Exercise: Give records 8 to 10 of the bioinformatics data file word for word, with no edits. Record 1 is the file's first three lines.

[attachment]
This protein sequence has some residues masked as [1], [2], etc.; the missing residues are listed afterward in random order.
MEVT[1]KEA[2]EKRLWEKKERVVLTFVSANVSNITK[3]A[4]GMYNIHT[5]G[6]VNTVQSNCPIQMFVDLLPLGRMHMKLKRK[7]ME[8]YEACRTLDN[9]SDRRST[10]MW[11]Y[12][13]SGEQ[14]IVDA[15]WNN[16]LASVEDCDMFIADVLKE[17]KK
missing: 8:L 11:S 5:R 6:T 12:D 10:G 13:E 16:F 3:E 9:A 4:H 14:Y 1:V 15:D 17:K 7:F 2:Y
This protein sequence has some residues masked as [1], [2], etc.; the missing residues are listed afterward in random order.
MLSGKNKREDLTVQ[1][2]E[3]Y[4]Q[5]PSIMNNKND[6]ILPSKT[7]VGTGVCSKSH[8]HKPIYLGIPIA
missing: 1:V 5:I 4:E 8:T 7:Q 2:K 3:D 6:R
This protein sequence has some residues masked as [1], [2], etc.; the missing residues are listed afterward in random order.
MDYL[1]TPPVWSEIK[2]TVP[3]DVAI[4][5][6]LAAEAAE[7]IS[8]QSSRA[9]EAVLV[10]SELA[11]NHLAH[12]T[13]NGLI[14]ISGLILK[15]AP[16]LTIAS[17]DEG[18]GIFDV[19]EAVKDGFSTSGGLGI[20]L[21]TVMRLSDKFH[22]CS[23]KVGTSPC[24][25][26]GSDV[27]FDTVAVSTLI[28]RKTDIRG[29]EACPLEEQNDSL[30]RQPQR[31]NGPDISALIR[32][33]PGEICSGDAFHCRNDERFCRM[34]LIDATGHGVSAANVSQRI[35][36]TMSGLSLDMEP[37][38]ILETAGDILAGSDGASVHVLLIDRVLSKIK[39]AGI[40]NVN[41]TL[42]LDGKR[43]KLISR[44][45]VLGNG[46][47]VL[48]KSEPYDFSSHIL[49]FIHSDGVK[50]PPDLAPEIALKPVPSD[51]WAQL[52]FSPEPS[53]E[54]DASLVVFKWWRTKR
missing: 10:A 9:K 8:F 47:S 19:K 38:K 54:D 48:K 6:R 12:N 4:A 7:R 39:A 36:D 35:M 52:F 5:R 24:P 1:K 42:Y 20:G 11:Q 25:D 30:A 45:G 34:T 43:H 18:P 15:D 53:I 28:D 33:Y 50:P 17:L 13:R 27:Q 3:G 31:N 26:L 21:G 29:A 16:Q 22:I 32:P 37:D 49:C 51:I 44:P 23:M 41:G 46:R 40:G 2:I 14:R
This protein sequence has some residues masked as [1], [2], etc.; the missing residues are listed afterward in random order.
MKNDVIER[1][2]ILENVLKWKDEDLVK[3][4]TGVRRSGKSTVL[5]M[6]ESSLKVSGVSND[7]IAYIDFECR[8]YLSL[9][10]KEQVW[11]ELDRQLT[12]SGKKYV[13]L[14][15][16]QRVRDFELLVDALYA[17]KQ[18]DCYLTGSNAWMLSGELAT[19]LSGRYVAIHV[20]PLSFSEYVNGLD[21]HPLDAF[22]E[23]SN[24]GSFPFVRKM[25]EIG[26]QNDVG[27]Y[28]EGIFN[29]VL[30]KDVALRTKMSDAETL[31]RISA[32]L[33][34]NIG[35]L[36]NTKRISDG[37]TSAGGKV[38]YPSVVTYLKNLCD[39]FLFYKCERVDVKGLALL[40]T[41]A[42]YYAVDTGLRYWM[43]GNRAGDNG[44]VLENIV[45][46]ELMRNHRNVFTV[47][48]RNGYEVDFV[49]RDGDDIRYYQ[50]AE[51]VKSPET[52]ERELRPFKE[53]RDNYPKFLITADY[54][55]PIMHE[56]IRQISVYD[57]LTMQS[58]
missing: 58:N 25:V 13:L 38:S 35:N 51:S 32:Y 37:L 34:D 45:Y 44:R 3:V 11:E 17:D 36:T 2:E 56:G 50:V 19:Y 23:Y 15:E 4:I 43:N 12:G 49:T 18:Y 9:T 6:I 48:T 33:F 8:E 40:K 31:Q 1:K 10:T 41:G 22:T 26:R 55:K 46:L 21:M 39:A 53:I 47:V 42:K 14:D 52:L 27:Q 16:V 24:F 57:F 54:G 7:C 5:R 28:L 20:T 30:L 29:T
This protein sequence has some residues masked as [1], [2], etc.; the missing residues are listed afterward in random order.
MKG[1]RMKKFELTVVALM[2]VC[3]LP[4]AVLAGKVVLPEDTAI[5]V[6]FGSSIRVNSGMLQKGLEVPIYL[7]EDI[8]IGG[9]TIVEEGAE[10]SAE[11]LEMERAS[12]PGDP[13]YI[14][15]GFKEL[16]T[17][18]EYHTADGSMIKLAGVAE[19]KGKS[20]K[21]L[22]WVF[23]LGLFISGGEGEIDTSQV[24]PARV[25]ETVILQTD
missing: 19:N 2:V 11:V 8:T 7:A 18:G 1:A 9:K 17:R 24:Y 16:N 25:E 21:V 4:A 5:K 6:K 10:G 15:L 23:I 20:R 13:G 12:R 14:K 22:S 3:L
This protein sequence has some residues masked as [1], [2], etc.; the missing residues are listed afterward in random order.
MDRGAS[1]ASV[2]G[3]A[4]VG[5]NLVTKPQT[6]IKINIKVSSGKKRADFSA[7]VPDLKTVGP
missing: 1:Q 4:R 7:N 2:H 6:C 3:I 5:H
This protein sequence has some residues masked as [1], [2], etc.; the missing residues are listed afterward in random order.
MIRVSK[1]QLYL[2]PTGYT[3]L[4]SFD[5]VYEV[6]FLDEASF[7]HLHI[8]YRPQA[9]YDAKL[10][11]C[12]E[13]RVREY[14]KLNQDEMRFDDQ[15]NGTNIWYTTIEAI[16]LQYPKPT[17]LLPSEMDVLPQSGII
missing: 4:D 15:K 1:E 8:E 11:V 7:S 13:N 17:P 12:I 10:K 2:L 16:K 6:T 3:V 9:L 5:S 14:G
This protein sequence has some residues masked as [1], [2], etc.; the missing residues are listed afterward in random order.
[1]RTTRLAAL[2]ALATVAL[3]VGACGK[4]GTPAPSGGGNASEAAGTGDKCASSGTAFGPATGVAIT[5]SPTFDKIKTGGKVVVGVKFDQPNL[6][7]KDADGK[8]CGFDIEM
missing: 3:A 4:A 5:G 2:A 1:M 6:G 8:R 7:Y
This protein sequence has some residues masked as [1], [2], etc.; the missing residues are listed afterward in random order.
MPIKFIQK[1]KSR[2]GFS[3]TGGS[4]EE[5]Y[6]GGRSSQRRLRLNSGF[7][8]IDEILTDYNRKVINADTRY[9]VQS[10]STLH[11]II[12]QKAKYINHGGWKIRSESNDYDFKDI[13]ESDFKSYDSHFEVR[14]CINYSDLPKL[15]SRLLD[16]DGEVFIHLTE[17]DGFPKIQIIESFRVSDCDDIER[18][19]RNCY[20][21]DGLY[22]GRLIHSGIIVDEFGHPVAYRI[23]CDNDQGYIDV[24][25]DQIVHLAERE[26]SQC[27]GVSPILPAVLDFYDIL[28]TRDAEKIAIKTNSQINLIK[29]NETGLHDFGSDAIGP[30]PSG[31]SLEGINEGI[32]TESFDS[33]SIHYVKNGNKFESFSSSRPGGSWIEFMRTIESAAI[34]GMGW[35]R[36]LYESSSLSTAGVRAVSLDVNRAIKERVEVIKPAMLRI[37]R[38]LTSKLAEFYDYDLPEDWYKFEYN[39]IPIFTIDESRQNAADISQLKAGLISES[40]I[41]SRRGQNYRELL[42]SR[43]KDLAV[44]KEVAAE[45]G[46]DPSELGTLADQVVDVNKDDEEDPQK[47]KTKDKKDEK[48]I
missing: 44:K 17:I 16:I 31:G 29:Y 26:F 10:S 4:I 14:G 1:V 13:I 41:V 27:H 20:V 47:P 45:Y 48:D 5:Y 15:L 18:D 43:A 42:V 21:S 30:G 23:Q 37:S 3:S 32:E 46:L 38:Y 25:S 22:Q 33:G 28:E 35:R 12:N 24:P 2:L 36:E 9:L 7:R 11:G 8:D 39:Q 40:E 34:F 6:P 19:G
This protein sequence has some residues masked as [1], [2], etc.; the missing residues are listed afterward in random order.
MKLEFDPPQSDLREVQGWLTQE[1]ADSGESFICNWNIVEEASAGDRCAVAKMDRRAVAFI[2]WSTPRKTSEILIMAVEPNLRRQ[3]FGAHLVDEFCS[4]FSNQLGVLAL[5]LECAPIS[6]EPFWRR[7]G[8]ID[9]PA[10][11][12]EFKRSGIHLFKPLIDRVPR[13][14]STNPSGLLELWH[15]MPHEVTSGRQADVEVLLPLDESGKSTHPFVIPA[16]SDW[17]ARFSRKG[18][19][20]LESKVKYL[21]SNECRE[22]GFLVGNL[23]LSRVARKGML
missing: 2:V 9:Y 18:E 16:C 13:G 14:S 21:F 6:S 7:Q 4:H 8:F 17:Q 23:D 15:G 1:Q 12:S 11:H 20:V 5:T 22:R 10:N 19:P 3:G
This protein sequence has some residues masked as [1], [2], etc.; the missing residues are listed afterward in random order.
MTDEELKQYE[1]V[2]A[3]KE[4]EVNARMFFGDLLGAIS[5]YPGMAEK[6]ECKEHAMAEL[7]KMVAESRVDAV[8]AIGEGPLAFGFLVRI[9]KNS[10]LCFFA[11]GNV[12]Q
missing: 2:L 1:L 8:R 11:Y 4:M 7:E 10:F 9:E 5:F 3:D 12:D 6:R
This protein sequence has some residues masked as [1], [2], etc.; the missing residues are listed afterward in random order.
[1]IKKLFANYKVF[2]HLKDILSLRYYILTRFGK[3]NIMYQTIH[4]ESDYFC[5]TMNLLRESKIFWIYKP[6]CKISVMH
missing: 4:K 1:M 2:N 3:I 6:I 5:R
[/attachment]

This protein sequence has some residues masked as [1], [2], etc.; the missing residues are listed afterward in random order.
[1]RTTRLAAL[2]ALATVAL[3]VGACGK[4]GTPAPSGGGNASEAAGTGDKCASSGTAFGPATGVAIT[5]SPTFDKIKTGGKVVVGVKFDQPNL[6][7]KDADGK[8]CGFDIEM
missing: 3:A 4:A 5:G 2:A 1:M 6:G 8:R 7:Y
This protein sequence has some residues masked as [1], [2], etc.; the missing residues are listed afterward in random order.
MPIKFIQK[1]KSR[2]GFS[3]TGGS[4]EE[5]Y[6]GGRSSQRRLRLNSGF[7][8]IDEILTDYNRKVINADTRY[9]VQS[10]STLH[11]II[12]QKAKYINHGGWKIRSESNDYDFKDI[13]ESDFKSYDSHFEVR[14]CINYSDLPKL[15]SRLLD[16]DGEVFIHLTE[17]DGFPKIQIIESFRVSDCDDIER[18][19]RNCY[20][21]DGLY[22]GRLIHSGIIVDEFGHPVAYRI[23]CDNDQGYIDV[24][25]DQIVHLAERE[26]SQC[27]GVSPILPAVLDFYDIL[28]TRDAEKIAIKTNSQINLIK[29]NETGLHDFGSDAIGP[30]PSG[31]SLEGINEGI[32]TESFDS[33]SIHYVKNGNKFESFSSSRPGGSWIEFMRTIESAAI[34]GMGW[35]R[36]LYESSSLSTAGVRAVSLDVNRAIKERVEVIKPAMLRI[37]R[38]LTSKLAEFYDYDLPEDWYKFEYN[39]IPIFTIDESRQNAADISQLKAGLISES[40]I[41]SRRGQNYRELL[42]SR[43]KDLAV[44]KEVAAE[45]G[46]DPSELGTLADQVVDVNKDDEEDPQK[47]KTKDKKDEK[48]I
missing: 44:K 17:I 16:I 31:G 29:Y 26:F 10:S 4:I 14:G 1:V 13:I 41:V 27:H 20:V 47:P 45:Y 48:D 5:Y 15:L 18:D 43:A 42:V 21:S 30:G 23:Q 37:S 3:S 32:E 46:L 38:Y 25:S 22:Q 33:G 28:E 35:R 12:N 24:P 2:L 36:E 9:L 7:R 11:G 8:D 39:Q 40:E 34:F 6:P 19:G
This protein sequence has some residues masked as [1], [2], etc.; the missing residues are listed afterward in random order.
MKLEFDPPQSDLREVQGWLTQE[1]ADSGESFICNWNIVEEASAGDRCAVAKMDRRAVAFI[2]WSTPRKTSEILIMAVEPNLRRQ[3]FGAHLVDEFCS[4]FSNQLGVLAL[5]LECAPIS[6]EPFWRR[7]G[8]ID[9]PA[10][11][12]EFKRSGIHLFKPLIDRVPR[13][14]STNPSGLLELWH[15]MPHEVTSGRQADVEVLLPLDESGKSTHPFVIPA[16]SDW[17]ARFSRKG[18][19][20]LESKVKYL[21]SNECRE[22]GFLVGNL[23]LSRVARKGML
missing: 2:V 9:Y 18:E 16:C 13:G 14:S 21:F 6:S 7:Q 4:H 8:F 17:Q 23:D 15:G 1:Q 12:S 11:H 20:V 5:T 22:R 10:N 19:P 3:G